“The Business of Somebody Else”

Some legislators only wish to wreak vengeance against a particular enemy. Others only look out for themselves. They devote very little time on the consideration of any public issue. They think that no harm will come from their neglect. They act as if it is always the business of somebody else to look after this or that. When this selfish notion is entertained by all, the commonwealth slowly begins to decay.—Thucydides, The Peloponnesian War

Hollyweird Again

On the Boulevard in Hollywood

I will be taking a break from posting to this weblog over the next few days. Every year during Labor Day Weekend, Martine and I have been attending the Cinecon show in Hollywood. While Martine helps my an old friend of mine sell movie memorabilia at Loew’s Hotel at Hollywood and Highland, I will be spending most of my time at the Egyptian Theater watching somewhere between fifteen and twenty old movies that, for the most part, have not been available to the public since they were first released.

Many of the titles will be silent with organ accompaniment, with most of the others dating from the early sound era. Typically, there are a few outliers whose originals were on nitrate film stock that has been transferred to safety film and cleaned up in the process. Nitrate stock is a fire hazard, and virtually all films before 1948 or so were shot on it. (I recall seeing the studio version of Alfred Hitchcock’s 1948 production of Rope go up in flames at a USC screening years ago.) Some more recent films had serious problems with fading color which film technicians have been able to restore to their almost original color quality.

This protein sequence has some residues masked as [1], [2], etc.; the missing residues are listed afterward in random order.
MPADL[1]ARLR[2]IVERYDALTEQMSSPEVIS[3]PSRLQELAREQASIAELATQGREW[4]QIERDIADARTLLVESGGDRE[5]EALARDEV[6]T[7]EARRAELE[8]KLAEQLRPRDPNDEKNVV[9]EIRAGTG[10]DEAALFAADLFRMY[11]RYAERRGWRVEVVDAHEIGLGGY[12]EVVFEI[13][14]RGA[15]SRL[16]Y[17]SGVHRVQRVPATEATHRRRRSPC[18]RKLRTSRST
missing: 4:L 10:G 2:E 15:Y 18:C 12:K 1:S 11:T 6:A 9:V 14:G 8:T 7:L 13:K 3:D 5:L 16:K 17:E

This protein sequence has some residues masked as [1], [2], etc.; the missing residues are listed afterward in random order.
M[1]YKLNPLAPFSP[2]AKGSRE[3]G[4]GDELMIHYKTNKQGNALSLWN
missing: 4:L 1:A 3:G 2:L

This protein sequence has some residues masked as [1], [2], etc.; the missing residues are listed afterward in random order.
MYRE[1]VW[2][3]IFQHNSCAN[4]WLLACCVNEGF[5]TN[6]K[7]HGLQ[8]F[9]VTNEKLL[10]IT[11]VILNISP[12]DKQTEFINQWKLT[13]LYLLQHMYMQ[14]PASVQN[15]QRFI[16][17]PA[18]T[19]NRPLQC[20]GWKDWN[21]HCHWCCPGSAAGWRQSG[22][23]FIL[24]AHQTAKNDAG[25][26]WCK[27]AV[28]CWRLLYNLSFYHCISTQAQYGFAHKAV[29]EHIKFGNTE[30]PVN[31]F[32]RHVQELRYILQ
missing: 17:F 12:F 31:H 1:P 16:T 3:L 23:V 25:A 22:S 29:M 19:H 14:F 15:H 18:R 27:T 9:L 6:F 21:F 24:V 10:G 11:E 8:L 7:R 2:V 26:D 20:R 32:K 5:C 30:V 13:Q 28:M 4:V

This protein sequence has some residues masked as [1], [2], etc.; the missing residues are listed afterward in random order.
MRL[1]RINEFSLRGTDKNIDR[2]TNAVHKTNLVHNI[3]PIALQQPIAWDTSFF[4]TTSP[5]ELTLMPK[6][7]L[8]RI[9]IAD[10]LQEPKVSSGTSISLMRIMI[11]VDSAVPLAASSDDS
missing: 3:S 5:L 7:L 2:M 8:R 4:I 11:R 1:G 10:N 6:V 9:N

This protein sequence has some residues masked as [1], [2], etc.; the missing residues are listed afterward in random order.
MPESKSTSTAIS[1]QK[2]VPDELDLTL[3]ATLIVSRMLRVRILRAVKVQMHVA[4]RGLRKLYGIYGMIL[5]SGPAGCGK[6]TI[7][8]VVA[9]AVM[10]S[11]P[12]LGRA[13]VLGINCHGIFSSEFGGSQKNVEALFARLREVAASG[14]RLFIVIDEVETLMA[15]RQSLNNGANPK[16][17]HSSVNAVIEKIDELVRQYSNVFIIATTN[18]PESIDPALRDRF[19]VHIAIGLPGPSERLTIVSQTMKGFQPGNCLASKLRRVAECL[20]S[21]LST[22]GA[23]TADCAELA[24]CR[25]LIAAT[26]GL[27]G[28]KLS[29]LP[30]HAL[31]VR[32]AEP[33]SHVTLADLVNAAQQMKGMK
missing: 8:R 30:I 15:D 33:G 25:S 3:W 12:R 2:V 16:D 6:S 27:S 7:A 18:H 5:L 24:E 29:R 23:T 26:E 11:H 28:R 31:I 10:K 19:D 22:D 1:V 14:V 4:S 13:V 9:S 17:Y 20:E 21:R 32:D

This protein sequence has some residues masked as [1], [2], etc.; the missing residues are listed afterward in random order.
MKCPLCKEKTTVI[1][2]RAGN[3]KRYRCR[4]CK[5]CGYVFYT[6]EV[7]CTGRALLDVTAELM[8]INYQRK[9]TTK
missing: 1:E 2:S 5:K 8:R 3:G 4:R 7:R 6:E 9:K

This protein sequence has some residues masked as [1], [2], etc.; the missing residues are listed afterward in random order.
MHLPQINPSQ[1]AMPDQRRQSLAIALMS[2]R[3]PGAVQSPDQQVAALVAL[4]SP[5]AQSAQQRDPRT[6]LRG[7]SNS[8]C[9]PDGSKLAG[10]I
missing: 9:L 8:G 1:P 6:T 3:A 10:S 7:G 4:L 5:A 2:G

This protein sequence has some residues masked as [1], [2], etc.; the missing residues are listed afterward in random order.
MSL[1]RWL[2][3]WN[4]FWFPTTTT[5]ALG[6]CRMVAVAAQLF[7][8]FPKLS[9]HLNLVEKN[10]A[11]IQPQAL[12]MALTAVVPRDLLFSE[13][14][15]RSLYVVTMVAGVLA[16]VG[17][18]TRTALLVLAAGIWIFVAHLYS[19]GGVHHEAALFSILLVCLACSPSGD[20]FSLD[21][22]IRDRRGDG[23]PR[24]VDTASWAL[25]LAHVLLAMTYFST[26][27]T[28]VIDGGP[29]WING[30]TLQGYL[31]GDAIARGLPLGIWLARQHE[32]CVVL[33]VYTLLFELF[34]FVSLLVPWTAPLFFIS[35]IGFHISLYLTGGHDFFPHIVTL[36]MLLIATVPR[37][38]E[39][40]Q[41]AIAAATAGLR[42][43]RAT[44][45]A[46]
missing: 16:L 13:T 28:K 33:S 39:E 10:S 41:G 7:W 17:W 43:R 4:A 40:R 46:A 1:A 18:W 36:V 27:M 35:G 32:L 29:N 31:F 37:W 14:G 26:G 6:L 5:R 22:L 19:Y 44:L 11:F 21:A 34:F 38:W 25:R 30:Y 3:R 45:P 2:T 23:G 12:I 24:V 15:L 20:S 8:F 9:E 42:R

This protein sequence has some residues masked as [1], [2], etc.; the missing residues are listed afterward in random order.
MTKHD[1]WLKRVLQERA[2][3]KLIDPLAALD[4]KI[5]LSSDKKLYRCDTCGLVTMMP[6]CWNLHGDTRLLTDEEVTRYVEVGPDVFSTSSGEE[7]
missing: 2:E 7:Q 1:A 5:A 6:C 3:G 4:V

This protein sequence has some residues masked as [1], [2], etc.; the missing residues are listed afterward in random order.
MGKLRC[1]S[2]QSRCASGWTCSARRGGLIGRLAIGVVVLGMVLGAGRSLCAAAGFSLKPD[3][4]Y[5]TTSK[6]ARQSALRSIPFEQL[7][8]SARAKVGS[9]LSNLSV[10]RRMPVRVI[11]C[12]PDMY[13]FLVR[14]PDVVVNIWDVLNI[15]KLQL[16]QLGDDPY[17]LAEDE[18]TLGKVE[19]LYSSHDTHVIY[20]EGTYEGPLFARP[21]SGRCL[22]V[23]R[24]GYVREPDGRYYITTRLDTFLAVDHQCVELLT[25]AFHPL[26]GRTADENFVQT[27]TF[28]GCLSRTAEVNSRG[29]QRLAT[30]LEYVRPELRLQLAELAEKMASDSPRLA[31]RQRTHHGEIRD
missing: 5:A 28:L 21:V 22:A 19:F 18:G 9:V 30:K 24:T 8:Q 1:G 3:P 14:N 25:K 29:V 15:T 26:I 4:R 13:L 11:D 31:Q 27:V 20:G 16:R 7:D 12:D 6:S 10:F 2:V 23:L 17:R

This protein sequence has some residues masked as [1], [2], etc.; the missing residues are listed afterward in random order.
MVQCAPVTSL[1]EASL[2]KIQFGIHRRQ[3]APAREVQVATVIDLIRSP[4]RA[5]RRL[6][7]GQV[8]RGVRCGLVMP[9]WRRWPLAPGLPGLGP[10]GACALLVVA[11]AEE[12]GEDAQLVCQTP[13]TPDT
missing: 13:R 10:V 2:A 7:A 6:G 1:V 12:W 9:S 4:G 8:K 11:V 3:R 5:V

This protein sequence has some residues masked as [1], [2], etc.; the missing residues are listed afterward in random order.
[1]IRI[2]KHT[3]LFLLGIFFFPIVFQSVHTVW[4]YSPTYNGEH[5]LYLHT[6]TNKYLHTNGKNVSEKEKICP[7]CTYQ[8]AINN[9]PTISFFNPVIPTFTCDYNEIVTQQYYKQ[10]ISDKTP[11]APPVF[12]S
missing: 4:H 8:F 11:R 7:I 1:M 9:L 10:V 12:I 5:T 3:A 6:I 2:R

For more information about Cinecon 48, visit their website for background information, a summary of films being screened, and the screening schedule.

As much as I like old films,spending time in Hollywood will be a drag. Labor Day Weekend almost always brings with it a heat wave.Add to that the problem of finding a decent restaurant on the Boulevard, where most of the eateries are oriented to downmarket tourists who come to stare at the stars’ names on the Hollywood Walk of Fame. Or to the even more downmarket residents of Hollywood, consisting in teenage runaways, low-rent hipsters, prostitutes of multiple genders, and the homeless.

It has always amused me that tourists who have failed to do their research come to Hollywood expecting to see celebrities in what has evolved over the decades into a rather ugly slum. The only hope I see for Hollywood is that public transportation improvements, especially with the Red Line, have made it profitable for developers to try to do something to gentrify the place a bit.